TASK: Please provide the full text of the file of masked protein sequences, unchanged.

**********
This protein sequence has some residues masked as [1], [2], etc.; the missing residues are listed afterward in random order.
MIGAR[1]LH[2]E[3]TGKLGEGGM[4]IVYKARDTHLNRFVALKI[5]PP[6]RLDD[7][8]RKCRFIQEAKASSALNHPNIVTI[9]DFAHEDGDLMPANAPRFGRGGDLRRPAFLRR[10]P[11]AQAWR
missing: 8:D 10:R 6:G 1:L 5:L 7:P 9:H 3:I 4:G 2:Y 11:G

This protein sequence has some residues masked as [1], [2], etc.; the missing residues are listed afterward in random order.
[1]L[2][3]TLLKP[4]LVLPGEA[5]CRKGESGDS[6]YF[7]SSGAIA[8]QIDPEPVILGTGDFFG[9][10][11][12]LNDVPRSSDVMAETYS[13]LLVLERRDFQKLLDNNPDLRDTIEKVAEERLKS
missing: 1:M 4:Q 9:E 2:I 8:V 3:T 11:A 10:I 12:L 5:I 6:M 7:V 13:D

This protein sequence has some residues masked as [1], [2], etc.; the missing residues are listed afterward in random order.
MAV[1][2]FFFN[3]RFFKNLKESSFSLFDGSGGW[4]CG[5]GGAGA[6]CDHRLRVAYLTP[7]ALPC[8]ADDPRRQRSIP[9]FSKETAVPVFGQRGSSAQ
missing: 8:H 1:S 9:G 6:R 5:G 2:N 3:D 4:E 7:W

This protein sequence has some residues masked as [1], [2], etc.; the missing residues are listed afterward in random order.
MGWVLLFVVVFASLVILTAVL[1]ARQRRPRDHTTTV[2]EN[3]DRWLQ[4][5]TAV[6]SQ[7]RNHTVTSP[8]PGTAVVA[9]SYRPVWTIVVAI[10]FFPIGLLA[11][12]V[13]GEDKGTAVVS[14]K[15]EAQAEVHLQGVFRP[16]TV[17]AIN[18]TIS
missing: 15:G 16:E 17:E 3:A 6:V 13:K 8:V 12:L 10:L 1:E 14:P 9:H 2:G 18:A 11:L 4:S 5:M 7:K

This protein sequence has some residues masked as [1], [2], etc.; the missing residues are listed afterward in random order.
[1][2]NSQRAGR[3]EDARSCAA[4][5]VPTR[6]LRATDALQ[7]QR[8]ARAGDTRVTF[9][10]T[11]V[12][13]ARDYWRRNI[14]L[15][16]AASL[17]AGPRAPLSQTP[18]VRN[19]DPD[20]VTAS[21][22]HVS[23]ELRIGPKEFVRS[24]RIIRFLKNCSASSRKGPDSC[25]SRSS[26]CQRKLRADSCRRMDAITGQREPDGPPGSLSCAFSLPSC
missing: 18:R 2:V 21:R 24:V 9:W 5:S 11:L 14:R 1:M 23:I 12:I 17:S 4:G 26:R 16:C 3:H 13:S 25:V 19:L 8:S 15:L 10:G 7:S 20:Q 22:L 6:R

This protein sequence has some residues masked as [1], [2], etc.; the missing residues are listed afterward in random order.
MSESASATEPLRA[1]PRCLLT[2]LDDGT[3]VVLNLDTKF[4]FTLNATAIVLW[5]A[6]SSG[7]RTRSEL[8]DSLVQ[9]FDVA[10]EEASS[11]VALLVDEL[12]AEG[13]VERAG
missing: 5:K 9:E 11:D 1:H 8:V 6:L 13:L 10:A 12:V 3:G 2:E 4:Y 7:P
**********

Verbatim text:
This protein sequence has some residues masked as [1], [2], etc.; the missing residues are listed afterward in random order.
MIGAR[1]LH[2]E[3]TGKLGEGGM[4]IVYKARDTHLNRFVALKI[5]PP[6]RLDD[7][8]RKCRFIQEAKASSALNHPNIVTI[9]DFAHEDGDLMPANAPRFGRGGDLRRPAFLRR[10]P[11]AQAWR
missing: 8:D 10:R 6:G 1:L 5:L 7:P 9:H 3:I 4:G 2:Y 11:G

This protein sequence has some residues masked as [1], [2], etc.; the missing residues are listed afterward in random order.
[1]L[2][3]TLLKP[4]LVLPGEA[5]CRKGESGDS[6]YF[7]SSGAIA[8]QIDPEPVILGTGDFFG[9][10][11][12]LNDVPRSSDVMAETYS[13]LLVLERRDFQKLLDNNPDLRDTIEKVAEERLKS
missing: 1:M 4:Q 9:E 2:I 8:V 3:T 11:A 10:I 12:L 5:I 6:M 7:V 13:D

This protein sequence has some residues masked as [1], [2], etc.; the missing residues are listed afterward in random order.
MAV[1][2]FFFN[3]RFFKNLKESSFSLFDGSGGW[4]CG[5]GGAGA[6]CDHRLRVAYLTP[7]ALPC[8]ADDPRRQRSIP[9]FSKETAVPVFGQRGSSAQ
missing: 8:H 1:S 9:G 6:R 5:G 2:N 3:D 4:E 7:W

This protein sequence has some residues masked as [1], [2], etc.; the missing residues are listed afterward in random order.
MGWVLLFVVVFASLVILTAVL[1]ARQRRPRDHTTTV[2]EN[3]DRWLQ[4][5]TAV[6]SQ[7]RNHTVTSP[8]PGTAVVA[9]SYRPVWTIVVAI[10]FFPIGLLA[11][12]V[13]GEDKGTAVVS[14]K[15]EAQAEVHLQGVFRP[16]TV[17]AIN[18]TIS
missing: 15:G 16:E 17:E 3:A 6:V 13:K 8:V 12:L 10:L 1:E 14:P 9:H 2:G 18:A 11:L 4:S 5:M 7:K

This protein sequence has some residues masked as [1], [2], etc.; the missing residues are listed afterward in random order.
[1][2]NSQRAGR[3]EDARSCAA[4][5]VPTR[6]LRATDALQ[7]QR[8]ARAGDTRVTF[9][10]T[11]V[12][13]ARDYWRRNI[14]L[15][16]AASL[17]AGPRAPLSQTP[18]VRN[19]DPD[20]VTAS[21][22]HVS[23]ELRIGPKEFVRS[24]RIIRFLKNCSASSRKGPDSC[25]SRSS[26]CQRKLRADSCRRMDAITGQREPDGPPGSLSCAFSLPSC
missing: 18:R 2:V 21:R 24:V 9:W 5:S 11:L 14:R 1:M 23:I 12:I 17:S 4:G 26:R 16:C 3:H 13:S 25:V 19:L 8:S 15:L 10:G 7:S 20:Q 22:L 6:R

This protein sequence has some residues masked as [1], [2], etc.; the missing residues are listed afterward in random order.
MSESASATEPLRA[1]PRCLLT[2]LDDGT[3]VVLNLDTKF[4]FTLNATAIVLW[5]A[6]SSG[7]RTRSEL[8]DSLVQ[9]FDVA[10]EEASS[11]VALLVDEL[12]AEG[13]VERAG
missing: 5:K 9:E 11:D 1:H 8:V 6:L 13:L 10:A 12:V 3:G 2:E 4:Y 7:P